Spotlight on a Virtual Internship: William Baya
From a living room in the house he shares with friends in northern Virginia, William Baya is spending the summer doing a virtual internship with Massachusetts-based Eden Geotech, a cleantech start-up developing waterless fracking technology. Most days William sits across the table from a housemate who is also working from home this summer. The friends’ computers are back to back and occasionally they must manage conflicting Zoom calls, adjusting so each can hear.
“While at first I was skeptical [about an online internship], so far this experience has been amazing,” said William, an engineering major and rising junior at Washington and Lee University.
“It’s great working directly with engineers, and being an intern at such a small startup, you get to feel like your work actually does matter, that the tasks you have are important in the decision-making of the company,” said William.
“I feel like my work does make an impact on the lives of the people here.”
As an intern, William has been doing research on the environmental and infrastructure impacts of current method of extracting oil and gas through fracking, identifying funding opportunities for the start-up, editing the company’s monthly newsletter, and more.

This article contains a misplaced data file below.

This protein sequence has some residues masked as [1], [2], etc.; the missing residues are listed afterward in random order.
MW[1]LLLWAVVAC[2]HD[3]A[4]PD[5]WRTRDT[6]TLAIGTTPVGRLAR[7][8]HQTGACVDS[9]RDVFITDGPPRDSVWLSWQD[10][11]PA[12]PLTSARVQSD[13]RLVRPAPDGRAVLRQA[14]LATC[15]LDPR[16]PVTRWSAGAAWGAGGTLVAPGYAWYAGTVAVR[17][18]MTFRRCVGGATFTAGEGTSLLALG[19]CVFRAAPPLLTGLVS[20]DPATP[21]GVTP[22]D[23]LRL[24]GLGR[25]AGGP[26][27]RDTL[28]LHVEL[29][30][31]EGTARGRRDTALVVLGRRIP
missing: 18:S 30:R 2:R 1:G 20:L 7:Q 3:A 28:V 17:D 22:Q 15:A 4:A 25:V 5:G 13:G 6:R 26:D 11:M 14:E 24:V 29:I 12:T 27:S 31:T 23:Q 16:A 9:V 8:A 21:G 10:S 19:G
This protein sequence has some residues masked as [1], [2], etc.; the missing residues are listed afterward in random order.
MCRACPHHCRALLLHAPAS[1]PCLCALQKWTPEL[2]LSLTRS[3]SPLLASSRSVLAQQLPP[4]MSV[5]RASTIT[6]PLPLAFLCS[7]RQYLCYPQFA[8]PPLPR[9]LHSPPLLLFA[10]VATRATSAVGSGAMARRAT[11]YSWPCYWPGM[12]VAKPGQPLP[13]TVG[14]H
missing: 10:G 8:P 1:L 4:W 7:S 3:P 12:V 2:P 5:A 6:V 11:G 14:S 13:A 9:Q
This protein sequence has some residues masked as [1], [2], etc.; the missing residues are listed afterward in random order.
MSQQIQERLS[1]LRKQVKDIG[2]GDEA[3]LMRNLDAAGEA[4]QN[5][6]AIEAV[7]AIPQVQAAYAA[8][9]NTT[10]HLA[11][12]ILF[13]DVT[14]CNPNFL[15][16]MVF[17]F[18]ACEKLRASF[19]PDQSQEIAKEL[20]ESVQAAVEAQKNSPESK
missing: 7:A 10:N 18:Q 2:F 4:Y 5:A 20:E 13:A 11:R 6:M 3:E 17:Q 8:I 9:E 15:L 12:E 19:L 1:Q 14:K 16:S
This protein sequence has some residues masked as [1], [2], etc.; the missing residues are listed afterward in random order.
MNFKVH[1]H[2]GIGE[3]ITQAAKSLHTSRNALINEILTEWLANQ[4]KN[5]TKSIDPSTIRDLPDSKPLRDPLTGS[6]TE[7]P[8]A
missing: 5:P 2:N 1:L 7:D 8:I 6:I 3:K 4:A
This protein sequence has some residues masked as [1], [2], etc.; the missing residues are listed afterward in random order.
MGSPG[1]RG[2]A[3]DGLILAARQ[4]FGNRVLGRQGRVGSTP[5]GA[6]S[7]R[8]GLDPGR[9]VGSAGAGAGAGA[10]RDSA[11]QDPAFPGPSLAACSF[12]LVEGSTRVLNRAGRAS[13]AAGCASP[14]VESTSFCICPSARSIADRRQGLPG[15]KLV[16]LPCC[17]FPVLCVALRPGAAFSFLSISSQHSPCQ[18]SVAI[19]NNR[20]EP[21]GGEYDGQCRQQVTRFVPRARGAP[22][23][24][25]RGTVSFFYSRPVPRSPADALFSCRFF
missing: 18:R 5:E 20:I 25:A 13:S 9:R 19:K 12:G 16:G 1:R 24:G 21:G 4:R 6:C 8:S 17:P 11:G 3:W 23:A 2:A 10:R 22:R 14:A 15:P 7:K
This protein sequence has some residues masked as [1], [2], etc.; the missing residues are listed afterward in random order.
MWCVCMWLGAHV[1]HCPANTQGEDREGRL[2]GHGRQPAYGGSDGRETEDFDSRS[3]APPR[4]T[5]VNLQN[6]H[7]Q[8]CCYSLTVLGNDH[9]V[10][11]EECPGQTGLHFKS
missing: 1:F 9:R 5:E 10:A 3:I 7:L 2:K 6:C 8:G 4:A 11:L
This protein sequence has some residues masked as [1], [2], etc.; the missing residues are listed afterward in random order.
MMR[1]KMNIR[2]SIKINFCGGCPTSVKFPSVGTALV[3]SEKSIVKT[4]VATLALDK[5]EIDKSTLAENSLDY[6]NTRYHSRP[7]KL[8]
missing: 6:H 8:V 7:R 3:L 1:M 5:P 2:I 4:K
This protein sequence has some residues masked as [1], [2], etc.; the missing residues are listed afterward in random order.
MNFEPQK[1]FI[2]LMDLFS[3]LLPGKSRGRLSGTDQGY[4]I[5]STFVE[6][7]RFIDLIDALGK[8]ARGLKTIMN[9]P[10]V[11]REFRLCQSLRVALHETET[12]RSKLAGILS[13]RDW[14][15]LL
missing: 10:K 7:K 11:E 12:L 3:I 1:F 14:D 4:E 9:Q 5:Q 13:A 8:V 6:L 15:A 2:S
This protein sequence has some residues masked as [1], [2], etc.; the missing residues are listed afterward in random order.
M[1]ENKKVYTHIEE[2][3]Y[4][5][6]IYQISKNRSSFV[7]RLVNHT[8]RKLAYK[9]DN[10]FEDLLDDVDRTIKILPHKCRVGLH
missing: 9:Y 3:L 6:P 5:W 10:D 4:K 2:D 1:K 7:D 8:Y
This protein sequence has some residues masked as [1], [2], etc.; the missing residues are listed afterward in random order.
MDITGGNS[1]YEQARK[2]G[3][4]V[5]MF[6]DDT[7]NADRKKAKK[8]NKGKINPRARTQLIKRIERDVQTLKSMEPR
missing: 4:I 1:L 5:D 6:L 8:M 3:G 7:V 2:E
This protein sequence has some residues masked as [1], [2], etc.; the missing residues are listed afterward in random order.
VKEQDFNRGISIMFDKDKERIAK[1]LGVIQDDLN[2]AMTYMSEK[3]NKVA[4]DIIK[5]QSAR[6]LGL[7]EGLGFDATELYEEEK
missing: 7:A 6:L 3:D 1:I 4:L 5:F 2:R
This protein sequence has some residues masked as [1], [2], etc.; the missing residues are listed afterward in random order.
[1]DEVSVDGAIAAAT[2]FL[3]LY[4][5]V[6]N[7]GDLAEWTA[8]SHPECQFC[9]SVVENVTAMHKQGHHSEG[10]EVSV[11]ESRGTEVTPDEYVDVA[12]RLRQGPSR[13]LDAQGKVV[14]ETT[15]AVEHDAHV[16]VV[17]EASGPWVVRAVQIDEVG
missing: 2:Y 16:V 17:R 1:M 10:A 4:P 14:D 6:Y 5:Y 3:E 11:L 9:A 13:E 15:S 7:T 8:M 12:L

“It has been quite inspiring to see the interns successfully cope with the changing circumstances," said Ammar Alali, cofounder of Eden Geotech, who is supervising William’s internship. “With the current pandemic, our entire team decided to work remotely, so our interns were able to smoothly blend in with the rest of the staff."
William explained that he uses Slack and Monday.com to communicate with his supervisor and collaborators, and he joins the company-wide weekly meetings via Zoom, which are “a chance to chat with everyone, talk about how the week went, what we did, what was challenging, and what’s coming up.”
The one drawback to a virtual internship that William identified is managing the workload when not in an office setting. He explained that it can be tempting to work all the time because your desk and computer are always there as part of your living space. “You have to set boundaries for yourself,” he said.
William’s favorite part of his internship thus far has been researching the environmental impact of fracking. “I was not that aware the current method was so detrimental to the environment and had such a negative impact,” he said. “I’m considering renewable energy and clean tech as areas I aspire to work with in the future.”
Maya Greenholt had planned to spend the summer before her senior year at Carnegie Melon interning abroad in London, but around April she realized that probably was no longer going... keep reading